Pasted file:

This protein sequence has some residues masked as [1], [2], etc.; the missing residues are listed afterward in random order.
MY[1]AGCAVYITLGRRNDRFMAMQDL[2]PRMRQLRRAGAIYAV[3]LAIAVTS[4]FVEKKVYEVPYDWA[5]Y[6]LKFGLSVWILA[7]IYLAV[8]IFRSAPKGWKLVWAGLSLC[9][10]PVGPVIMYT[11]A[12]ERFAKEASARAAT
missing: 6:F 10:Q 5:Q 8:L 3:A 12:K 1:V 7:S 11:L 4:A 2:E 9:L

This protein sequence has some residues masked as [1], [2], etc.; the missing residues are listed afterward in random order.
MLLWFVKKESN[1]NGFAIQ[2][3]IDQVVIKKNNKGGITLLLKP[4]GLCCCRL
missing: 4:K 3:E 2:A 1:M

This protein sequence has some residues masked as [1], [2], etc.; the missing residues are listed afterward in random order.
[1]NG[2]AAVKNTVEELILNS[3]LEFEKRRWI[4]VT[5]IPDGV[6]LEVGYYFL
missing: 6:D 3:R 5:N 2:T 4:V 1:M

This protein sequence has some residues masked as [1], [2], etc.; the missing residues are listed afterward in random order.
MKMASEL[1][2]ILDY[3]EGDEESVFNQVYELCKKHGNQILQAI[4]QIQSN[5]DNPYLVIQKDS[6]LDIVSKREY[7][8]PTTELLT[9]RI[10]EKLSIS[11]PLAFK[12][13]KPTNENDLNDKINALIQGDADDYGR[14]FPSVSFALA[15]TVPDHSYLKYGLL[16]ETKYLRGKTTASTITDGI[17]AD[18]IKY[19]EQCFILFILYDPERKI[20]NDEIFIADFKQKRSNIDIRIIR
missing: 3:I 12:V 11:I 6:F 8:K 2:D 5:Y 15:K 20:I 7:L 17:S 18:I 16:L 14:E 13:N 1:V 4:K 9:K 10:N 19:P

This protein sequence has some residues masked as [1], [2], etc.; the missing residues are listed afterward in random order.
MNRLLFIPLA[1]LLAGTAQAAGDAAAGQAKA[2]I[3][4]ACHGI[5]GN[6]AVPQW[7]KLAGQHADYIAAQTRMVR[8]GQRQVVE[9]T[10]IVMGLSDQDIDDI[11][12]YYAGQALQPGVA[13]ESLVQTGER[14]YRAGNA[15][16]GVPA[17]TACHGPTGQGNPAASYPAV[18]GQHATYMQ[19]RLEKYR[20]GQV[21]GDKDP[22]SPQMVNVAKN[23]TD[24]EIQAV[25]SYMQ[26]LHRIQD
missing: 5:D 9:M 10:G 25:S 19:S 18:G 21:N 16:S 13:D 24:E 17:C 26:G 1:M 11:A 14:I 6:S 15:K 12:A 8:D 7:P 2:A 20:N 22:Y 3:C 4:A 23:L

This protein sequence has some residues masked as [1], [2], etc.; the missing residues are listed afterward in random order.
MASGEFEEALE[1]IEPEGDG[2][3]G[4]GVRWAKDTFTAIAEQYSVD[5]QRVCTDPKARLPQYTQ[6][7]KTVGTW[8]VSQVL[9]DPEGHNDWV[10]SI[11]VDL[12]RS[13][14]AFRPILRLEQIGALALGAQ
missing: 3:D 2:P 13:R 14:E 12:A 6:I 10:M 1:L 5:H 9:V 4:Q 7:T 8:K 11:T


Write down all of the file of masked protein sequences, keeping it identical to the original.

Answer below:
This protein sequence has some residues masked as [1], [2], etc.; the missing residues are listed afterward in random order.
MY[1]AGCAVYITLGRRNDRFMAMQDL[2]PRMRQLRRAGAIYAV[3]LAIAVTS[4]FVEKKVYEVPYDWA[5]Y[6]LKFGLSVWILA[7]IYLAV[8]IFRSAPKGWKLVWAGLSLC[9][10]PVGPVIMYT[11]A[12]ERFAKEASARAAT
missing: 6:F 10:Q 5:Q 8:L 3:A 12:K 1:V 7:S 11:L 4:A 2:E 9:L

This protein sequence has some residues masked as [1], [2], etc.; the missing residues are listed afterward in random order.
MLLWFVKKESN[1]NGFAIQ[2][3]IDQVVIKKNNKGGITLLLKP[4]GLCCCRL
missing: 4:K 3:E 2:A 1:M

This protein sequence has some residues masked as [1], [2], etc.; the missing residues are listed afterward in random order.
[1]NG[2]AAVKNTVEELILNS[3]LEFEKRRWI[4]VT[5]IPDGV[6]LEVGYYFL
missing: 6:D 3:R 5:N 2:T 4:V 1:M

This protein sequence has some residues masked as [1], [2], etc.; the missing residues are listed afterward in random order.
MKMASEL[1][2]ILDY[3]EGDEESVFNQVYELCKKHGNQILQAI[4]QIQSN[5]DNPYLVIQKDS[6]LDIVSKREY[7][8]PTTELLT[9]RI[10]EKLSIS[11]PLAFK[12][13]KPTNENDLNDKINALIQGDADDYGR[14]FPSVSFALA[15]TVPDHSYLKYGLL[16]ETKYLRGKTTASTITDGI[17]AD[18]IKY[19]EQCFILFILYDPERKI[20]NDEIFIADFKQKRSNIDIRIIR
missing: 3:I 12:V 11:I 6:F 8:K 2:D 5:Y 15:K 20:I 7:L 17:S 18:I 16:L 14:E 13:N 1:V 4:K 9:K 10:N 19:P

This protein sequence has some residues masked as [1], [2], etc.; the missing residues are listed afterward in random order.
MNRLLFIPLA[1]LLAGTAQAAGDAAAGQAKA[2]I[3][4]ACHGI[5]GN[6]AVPQW[7]KLAGQHADYIAAQTRMVR[8]GQRQVVE[9]T[10]IVMGLSDQDIDDI[11][12]YYAGQALQPGVA[13]ESLVQTGER[14]YRAGNA[15][16]GVPA[17]TACHGPTGQGNPAASYPAV[18]GQHATYMQ[19]RLEKYR[20]GQV[21]GDKDP[22]SPQMVNVAKN[23]TD[24]EIQAV[25]SYMQ[26]LHRIQD
missing: 5:D 9:M 10:G 25:S 19:S 18:G 21:N 16:S 13:D 24:E 17:C 26:G 1:M 11:A 14:I 6:S 15:K 12:A 8:D 7:P 2:A 20:N 22:Y 3:C 4:A 23:L

This protein sequence has some residues masked as [1], [2], etc.; the missing residues are listed afterward in random order.
MASGEFEEALE[1]IEPEGDG[2][3]G[4]GVRWAKDTFTAIAEQYSVD[5]QRVCTDPKARLPQYTQ[6][7]KTVGTW[8]VSQVL[9]DPEGHNDWV[10]SI[11]VDL[12]RS[13][14]AFRPILRLEQIGALALGAQ
missing: 3:D 2:P 13:R 14:E 12:A 6:I 10:M 1:L 5:H 9:V 4:Q 7:T 8:K 11:T